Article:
Thanks so much for this discussion of our book! I’m enjoying listening in. Just to reiterate what you’ve said, the critics are right in saying that the task of understanding Jesus’ context is fraught with difficulties. We knew as we were writing that our knowledge is approximate, and our misstatments will be corrected later on. We may not be perfect, but we’re a lot closer to understanding Jesus than if we just gave up. It takes faith to believe that the Jesus you find when you dig deeper will be worth finding.
As Rabbi Tarfon said, “The task is not yours to complete, but neither are you free to desist from it.” (Pirke Avot 2:21)
Today is the first of several posts in which I will be offering my observations and insights on a book titled, Sitting at the Feet of Rabbi Jesus: How the Jewishness of Jesus Can Transform Your Faith. I owe a debt of gratitude to Lois Tverberg who co-authored this book with Ann Spangler. She not only has been extremely helpful in giving me a better understanding of Messiah Jesus, but she was gracious enough to send me a copy of the book so that I could interact with the content on this site… I am truly honored for such an invitation.
Today, I want to simply cover the introduction and over the course of the next several weeks, I will post my thoughts on each individual chapter.
Here is a quote that I think sums up the introduction pretty well:
“As we tried to place ourselves in Jesus’ Jewish world, layer after layer of history seemed to peel away until we could almost imagine that, for a while we, too, had joined the disciples and were sitting at Jesus’ feet (7).”
This is a book that is the result of two women who have been intrigued with the thought world of Jesus’ time. Some people will be tempted to have critics of this for several reasons. One would be the belief that you simply cannot reconstruct the past enough, and so what the text “says to me” is more than sufficient and the closest access to meaning possible. Others may be weary of searching for the Judaism of Jesus and the Apostles because of the idea that it is almost impossible to designate any kind of monolithic Jewish thought in the first century, so reading observations into the New Testament from particular stands of Judaism is a lost cause. Still others would continue and claim that the Mishnah and other post-Temple sources are represent a radically different form of Judaic thought and practice from that of the first century. (For more on this I commend to you an article written by Lois called, “Dating Jesus’ Jewishness.”) With these and many other perspectives in mind, the authors state: “We have also been careful to place Jesus within his first-century context rather than that of later ages (8).” I tend to think that they attempted to use proper historical methods with all integrity.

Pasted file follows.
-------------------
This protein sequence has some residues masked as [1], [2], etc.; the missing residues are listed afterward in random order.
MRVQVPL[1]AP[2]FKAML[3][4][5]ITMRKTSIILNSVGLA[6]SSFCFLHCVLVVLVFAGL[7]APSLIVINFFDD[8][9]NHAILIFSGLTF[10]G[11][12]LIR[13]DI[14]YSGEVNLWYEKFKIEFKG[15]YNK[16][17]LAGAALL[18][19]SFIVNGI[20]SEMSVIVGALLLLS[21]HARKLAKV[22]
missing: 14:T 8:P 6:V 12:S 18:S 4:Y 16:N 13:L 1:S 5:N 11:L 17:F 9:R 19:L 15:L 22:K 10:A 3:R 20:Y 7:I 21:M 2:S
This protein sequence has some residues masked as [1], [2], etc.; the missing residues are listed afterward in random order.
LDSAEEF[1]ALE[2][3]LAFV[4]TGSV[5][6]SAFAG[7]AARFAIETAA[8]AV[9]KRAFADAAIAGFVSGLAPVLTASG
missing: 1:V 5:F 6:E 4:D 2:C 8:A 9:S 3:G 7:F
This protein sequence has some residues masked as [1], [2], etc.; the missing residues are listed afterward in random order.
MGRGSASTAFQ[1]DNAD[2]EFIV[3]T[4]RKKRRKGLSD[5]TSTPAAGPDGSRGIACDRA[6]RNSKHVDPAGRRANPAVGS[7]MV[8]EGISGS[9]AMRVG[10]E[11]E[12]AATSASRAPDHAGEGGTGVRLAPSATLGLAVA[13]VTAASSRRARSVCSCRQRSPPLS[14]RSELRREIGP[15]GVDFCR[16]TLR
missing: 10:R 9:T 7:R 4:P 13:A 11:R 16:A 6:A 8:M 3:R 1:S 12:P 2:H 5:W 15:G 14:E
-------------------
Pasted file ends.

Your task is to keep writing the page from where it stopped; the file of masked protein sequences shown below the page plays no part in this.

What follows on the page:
What are your thoughts as we approach first-century history and attempt to find a more Jewish Jesus than many Christians have understood? Do any of the above descriptions describe you? Has a new found understanding of a Jewish Jesus transformed your understanding of the New Testament and the whole of the story of God?